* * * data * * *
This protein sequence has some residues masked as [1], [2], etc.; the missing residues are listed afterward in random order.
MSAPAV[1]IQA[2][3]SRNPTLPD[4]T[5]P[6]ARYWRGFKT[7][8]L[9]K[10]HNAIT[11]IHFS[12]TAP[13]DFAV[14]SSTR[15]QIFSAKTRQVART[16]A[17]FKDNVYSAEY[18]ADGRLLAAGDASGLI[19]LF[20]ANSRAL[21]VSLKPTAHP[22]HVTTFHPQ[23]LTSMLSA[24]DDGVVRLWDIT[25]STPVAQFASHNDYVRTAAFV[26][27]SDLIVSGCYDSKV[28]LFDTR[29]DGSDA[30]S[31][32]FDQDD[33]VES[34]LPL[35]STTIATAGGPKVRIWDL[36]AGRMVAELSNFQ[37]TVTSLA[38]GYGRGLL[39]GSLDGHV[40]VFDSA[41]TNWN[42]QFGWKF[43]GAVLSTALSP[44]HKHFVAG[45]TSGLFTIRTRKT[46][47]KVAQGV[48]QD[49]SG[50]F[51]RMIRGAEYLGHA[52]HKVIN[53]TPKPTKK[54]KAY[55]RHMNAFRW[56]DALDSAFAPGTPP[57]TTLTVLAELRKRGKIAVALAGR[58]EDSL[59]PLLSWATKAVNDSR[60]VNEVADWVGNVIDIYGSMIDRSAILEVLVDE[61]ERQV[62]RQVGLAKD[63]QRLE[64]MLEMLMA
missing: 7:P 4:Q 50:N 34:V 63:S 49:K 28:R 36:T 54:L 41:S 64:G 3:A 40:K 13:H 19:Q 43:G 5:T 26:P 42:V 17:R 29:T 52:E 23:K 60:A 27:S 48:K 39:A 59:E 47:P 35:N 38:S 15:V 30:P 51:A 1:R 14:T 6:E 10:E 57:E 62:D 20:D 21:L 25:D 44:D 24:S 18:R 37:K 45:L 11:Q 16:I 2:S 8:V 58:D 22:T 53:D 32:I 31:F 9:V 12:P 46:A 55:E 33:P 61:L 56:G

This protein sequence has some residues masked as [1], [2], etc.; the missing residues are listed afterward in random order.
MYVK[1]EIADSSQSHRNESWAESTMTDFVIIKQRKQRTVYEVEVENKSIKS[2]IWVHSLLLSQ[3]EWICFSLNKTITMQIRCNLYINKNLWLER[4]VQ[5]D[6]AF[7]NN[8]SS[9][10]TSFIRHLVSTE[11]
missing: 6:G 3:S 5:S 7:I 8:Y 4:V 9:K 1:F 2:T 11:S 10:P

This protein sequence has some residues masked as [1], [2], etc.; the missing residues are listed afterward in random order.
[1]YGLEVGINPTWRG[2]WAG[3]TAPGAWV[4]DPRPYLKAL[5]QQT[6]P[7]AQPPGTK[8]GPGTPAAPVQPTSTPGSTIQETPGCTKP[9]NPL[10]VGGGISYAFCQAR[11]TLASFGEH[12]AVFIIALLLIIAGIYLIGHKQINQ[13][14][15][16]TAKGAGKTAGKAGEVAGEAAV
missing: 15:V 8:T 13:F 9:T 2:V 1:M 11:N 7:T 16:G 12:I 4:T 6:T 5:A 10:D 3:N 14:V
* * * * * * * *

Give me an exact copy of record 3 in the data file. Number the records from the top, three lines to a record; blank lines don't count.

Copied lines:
This protein sequence has some residues masked as [1], [2], etc.; the missing residues are listed afterward in random order.
[1]YGLEVGINPTWRG[2]WAG[3]TAPGAWV[4]DPRPYLKAL[5]QQT[6]P[7]AQPPGTK[8]GPGTPAAPVQPTSTPGSTIQETPGCTKP[9]NPL[10]VGGGISYAFCQAR[11]TLASFGEH[12]AVFIIALLLIIAGIYLIGHKQINQ[13][14][15][16]TAKGAGKTAGKAGEVAGEAAV
missing: 15:V 8:T 13:F 9:T 2:V 1:M 11:N 7:T 16:G 12:I 4:T 6:T 5:A 10:D 3:N 14:V